At the same time, some specialists in the US warn that a more unified and independent EU is anathema to US interests and should be avoided at all costs.

Yet many transatlantic experts join leaders from both sides in heralding signs, such as Bush's week-long European visit, of a dedication to revitalizing the relationship.

At a meeting with EU leaders during her recent European trip, Secretary Rice offered a detailed list of areas where she expects to see stepped-up US-Europe cooperation put to work, including on Iraq, global trade, domestic security, Israeli-Palestinian peace, and in broader Middle East reforms. Even Secretary Rumsfeld went some way (though not as far as Rice) in lauding European unity at a meeting of defense officials and experts last week. Playing on a 2003 speech at the same gathering where he infuriated Europeans with talk of "New" and "Old" Europe, he said such provocative talk was "Old Rumsfeld."

"It's really a crucial gesture by President Bush that he will not only visit Europe but the EU institutions," says Benita Ferrero-Waldner, the EU's new commissioner for external relations. "We want to reach out as he wants to reach out."

Bush will give a major speech here Monday before an audience of political and business leaders and foreign-policy intellectuals. In this way the president is seen to be reaching out to a public that, as a recent survey by the transatlantic German Marshall Fund demonstrates, remains conflicted over relations. Europeans are as sour as ever on Bush, the survey found, but join many Americans in supporting a more multilateral and less militaristic America - what Europeans might call "Old America."

But neither speeches nor wishful thinking about transatlantic halcyon days will be sufficient to revitalize relations, experts and officials agree. Attesting to the depth of concerns about the relationship, this week a group of 50 foreign-policy and national-security experts from both sides of the Atlantic signed a "compact" laying out steps each side should take on issues ranging from Iran to climate change to China.

"The partnership between Europe and the US must endure because our common future depends on it," the compact says.

Leaders insist the state of relations isn't as grave as some suggest, but they agree more must be done to convince the public. Ms. Ferrero-Waldner, who has already started working with the Rice State Department on coordinating peace efforts in the Israeli-Palestinian conflict, says the two sides must demonstrate the impact of their cooperation if they want their publics to come along. "It's up to the leaders on both sides to clearly show our citizens that we are much stronger together."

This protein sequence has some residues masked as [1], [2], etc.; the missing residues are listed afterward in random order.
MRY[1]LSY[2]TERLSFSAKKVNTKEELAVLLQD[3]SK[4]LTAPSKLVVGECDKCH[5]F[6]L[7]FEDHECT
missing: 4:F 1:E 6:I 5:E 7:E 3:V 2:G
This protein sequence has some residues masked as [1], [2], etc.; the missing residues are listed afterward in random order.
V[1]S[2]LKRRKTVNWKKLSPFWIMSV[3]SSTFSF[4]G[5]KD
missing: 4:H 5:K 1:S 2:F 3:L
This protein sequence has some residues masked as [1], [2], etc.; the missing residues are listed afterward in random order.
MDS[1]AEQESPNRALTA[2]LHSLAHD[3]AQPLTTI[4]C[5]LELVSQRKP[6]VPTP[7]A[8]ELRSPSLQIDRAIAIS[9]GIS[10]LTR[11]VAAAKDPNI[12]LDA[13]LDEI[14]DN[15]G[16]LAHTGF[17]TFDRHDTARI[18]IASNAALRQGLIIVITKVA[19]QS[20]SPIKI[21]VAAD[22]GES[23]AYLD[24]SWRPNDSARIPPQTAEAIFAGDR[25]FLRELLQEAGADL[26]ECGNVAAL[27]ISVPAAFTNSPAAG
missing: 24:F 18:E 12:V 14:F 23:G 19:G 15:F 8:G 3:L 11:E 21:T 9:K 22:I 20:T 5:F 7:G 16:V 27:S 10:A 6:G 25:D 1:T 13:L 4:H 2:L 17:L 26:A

Still, most experts say relations have deteriorated too far and changed too much after 9/11 just to rely on cooperation in areas of broad agreement like the Middle East peace. "The basic lineaments of a grand US-Europe deal are very simple," says Mr. O'Sullivan of the National Interest. "The US should concede greater and earlier influence to the Europeans on diplomatic policy, and the Europeans should give the US deeper and earlier influence on trade and regulatory questions."

Georgetown's Kupchan agrees a revitalized partnership is possible, "but it's going to be different from the old one," he says.

"The US is simply going to have to get used to the reality that it is no longer able to boss the Europeans around on every issue. At the same time," he adds, "the Europeans must decisively step up to the plate in areas where they say there is accord, like stability and democratization in Iraq. That will go far in draining Washington's dismissive attitude towards Europe."

Bush's itinerary

Monday: Brussels. Meets with the king, queen, and prime minister of Belgium.

Gives a speech to business, government, and other officials and intellectuals.

Has a working dinner with French President Jacques Chirac.

Tuesday: Brussels. Attends the NATO heads of state and government summit, which meets with Ukrainian President Viktor Yushchenko. Also attends the summit of NATO's 26 country leaders.

Makes his first official visit EU institutions - first the Council, then the Commission.

Wednesday: Mainz, Germany. Meets with German Chancellor Gerhard Schröder. Also meets with US troops, including some who served in Afghanistan and Iraq.

Thursday: Bratislava, Slovakia. Has bilateral meeting with Slovak leaders. Holds a summit with Russian President Vladimir Putin.